Agitated Atmosphere: Ben Vida/Keith Fullerton Whitman - “AggregatePulseRipper (Damaged III)” b/w “080114”

As major labels continue to exist behind the times, artists and labels with little capital and lesser reputations are producing some of the most innovative, interesting, and inspiring music. Whether it’s creating a new niche in digital technology or looking to once obsolete formats, Agitated Atmosphere hopes to pull back the curtain on a wealth of sights and sound from luminaries such as Ben Vida and Keith Fullerton Whitman.

Neither Ben Vida nor Keith Fullerton Whitman are strangers to readers of this column. But if you didn’t take a chance on either before, it may be too late.

This serves notice, however, that’s never too late -- just a different time to drop in. Vida and KFW have both been dabbling in more melodic approaches of late, so the twosome’s entry into Amish RecordsRequired Wreckers series is devolution from the pop sensibilities both have showcased recently.

Of course, Vida and KFW’s work is also an evolution in synthesizer. So often synth has become fodder from re-imagined sounds from the 70s and 80s. In the hands of Vida and KFW, the instrument becomes sentient, trading in melody for gargled noise -- words spoken from the technology itself; wisdom given in the digital age.

Vida take the whole of Side A with the sparse “AggregatePulseRipper (Damaged III),” a lengthy piece far removed from the modern fusion work of his recent Bird Show Band incarnation. The composition is an amalgamation of synth droplets, hitting the lacquer as it spins elegantly on the turntable. Vida deconstructs synthesizer into recognizable sounds, eschewing traditional pattern for true syncopation. It’s zeros and ones rapidly filling up motherboards in an effort to fill in the empty spaces of broken information. Like data processing, Vida’s playing speeds and slows like a machine locked in problem solving, quickly accessing particular information as concrete solutions are slower to develop. The lag in your digital television feed or internet video is the only comparison to Vida’s parabola sound.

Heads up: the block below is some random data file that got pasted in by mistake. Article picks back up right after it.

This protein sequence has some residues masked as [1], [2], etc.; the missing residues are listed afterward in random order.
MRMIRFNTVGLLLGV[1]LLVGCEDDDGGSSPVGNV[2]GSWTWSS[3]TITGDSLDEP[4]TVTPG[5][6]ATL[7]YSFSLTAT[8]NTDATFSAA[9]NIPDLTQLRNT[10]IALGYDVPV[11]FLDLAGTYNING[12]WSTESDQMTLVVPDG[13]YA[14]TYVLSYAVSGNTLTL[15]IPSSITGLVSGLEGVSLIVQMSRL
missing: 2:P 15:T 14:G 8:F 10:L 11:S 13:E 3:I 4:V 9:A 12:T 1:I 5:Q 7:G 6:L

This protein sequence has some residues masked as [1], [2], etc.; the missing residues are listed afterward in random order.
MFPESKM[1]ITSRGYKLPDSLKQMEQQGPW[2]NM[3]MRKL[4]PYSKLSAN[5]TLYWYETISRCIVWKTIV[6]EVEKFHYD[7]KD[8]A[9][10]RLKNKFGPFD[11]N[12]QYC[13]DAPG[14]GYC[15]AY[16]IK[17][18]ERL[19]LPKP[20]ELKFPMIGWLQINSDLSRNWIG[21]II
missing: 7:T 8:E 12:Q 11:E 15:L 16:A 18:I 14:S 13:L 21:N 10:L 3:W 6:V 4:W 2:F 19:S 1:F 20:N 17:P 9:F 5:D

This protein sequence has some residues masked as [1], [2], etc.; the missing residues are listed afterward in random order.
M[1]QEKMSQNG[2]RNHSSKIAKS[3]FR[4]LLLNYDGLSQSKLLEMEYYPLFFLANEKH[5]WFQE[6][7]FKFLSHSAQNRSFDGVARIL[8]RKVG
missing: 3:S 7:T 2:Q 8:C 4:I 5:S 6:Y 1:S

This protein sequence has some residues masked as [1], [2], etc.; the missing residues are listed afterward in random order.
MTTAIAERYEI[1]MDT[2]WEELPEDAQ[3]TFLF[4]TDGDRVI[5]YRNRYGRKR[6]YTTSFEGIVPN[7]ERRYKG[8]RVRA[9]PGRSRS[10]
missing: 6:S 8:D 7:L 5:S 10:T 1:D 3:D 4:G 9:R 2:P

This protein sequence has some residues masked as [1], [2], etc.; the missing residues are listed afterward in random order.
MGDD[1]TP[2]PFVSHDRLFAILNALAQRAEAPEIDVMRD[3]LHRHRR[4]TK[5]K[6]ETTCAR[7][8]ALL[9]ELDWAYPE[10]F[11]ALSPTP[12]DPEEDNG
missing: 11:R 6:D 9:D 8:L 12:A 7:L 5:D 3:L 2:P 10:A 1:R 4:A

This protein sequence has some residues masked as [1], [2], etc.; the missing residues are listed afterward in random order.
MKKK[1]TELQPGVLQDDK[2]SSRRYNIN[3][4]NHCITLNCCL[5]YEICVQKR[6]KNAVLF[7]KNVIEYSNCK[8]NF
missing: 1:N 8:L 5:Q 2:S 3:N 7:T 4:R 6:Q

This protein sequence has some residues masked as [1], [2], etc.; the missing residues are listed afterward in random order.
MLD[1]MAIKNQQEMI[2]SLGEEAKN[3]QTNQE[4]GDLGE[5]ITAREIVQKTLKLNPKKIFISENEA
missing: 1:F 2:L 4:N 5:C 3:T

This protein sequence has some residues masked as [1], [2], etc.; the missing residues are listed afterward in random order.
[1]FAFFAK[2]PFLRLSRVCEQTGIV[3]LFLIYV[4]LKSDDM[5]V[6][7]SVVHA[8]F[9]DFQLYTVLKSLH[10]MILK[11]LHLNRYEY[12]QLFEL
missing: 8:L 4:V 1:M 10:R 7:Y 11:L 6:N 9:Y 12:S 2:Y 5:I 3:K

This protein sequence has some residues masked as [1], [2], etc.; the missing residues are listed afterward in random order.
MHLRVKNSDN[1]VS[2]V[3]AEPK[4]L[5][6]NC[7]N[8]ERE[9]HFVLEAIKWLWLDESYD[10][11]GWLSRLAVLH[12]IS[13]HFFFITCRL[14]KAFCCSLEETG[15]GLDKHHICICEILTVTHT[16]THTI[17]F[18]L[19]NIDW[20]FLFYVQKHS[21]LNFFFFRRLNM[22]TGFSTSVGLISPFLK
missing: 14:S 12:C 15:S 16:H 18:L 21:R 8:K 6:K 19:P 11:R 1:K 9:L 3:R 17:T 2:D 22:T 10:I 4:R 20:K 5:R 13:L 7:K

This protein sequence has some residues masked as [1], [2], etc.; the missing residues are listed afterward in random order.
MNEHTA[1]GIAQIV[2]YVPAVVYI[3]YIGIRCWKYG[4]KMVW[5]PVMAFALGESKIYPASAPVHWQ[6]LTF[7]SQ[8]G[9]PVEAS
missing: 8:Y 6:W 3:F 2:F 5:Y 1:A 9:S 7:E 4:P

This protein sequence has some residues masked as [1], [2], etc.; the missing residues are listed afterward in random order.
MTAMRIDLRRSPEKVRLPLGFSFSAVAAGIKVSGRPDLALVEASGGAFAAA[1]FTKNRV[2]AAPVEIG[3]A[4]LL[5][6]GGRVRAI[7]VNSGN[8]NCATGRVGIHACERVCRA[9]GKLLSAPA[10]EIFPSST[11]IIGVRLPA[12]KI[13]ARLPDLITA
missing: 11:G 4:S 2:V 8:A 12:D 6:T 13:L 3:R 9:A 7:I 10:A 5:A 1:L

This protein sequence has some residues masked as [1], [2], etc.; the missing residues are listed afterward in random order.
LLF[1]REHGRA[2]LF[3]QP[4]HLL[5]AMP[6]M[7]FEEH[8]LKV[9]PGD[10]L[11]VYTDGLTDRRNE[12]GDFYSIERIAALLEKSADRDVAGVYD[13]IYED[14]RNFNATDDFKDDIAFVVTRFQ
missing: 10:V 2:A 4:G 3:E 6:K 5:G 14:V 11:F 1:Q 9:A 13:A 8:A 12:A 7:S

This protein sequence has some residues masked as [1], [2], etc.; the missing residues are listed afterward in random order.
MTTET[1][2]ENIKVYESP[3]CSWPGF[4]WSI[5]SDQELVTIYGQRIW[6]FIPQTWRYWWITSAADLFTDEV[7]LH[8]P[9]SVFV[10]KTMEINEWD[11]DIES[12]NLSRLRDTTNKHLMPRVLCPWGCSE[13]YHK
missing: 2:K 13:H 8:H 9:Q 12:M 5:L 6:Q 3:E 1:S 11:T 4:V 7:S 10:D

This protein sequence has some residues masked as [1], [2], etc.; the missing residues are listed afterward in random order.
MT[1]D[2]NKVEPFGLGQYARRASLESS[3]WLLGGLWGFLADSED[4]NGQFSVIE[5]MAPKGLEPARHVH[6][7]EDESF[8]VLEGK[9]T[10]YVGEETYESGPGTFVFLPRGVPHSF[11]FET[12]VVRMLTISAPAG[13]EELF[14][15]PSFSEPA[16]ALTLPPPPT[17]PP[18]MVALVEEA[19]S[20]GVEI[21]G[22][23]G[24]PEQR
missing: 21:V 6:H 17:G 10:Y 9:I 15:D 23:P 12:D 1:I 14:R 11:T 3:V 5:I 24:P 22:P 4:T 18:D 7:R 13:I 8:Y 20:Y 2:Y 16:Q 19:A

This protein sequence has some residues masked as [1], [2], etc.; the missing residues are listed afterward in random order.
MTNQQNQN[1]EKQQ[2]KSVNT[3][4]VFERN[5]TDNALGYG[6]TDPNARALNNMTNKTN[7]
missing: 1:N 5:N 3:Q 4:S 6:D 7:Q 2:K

Whitman’s approach is far dirtier and angrier. “080114” is a mixture of digital and analog synth, the edge-of-the-seat soundtrack to a truly futuristic vision (none of this bland 80s idealism of Blade Runner). The pitter patter of synthesized rhythm lends “080114” the frenzied foot of the chase; the keys buzzing with the electricity of a thousand neon signs as KFW’s protagonist runs for his life. “080114” is more than some celestial codename, it’s the number Big Brother has branded on our freedom fighter, the pace quickening with our pulse.

Though not as accessible as their recent work, ignoring the chilled experimentation of Ben Vida and Keith Fullerton Whitman’s split is to ignore history. We do that so often as a society, why not heed the warnings and give due to where we’ve been and where these two visionaries believe we are going.

Justin Spicer is a freelance journalist whose work can be viewed at his website. He also pens Deserted for the KEXP Blog. You may follow him on Twitter.

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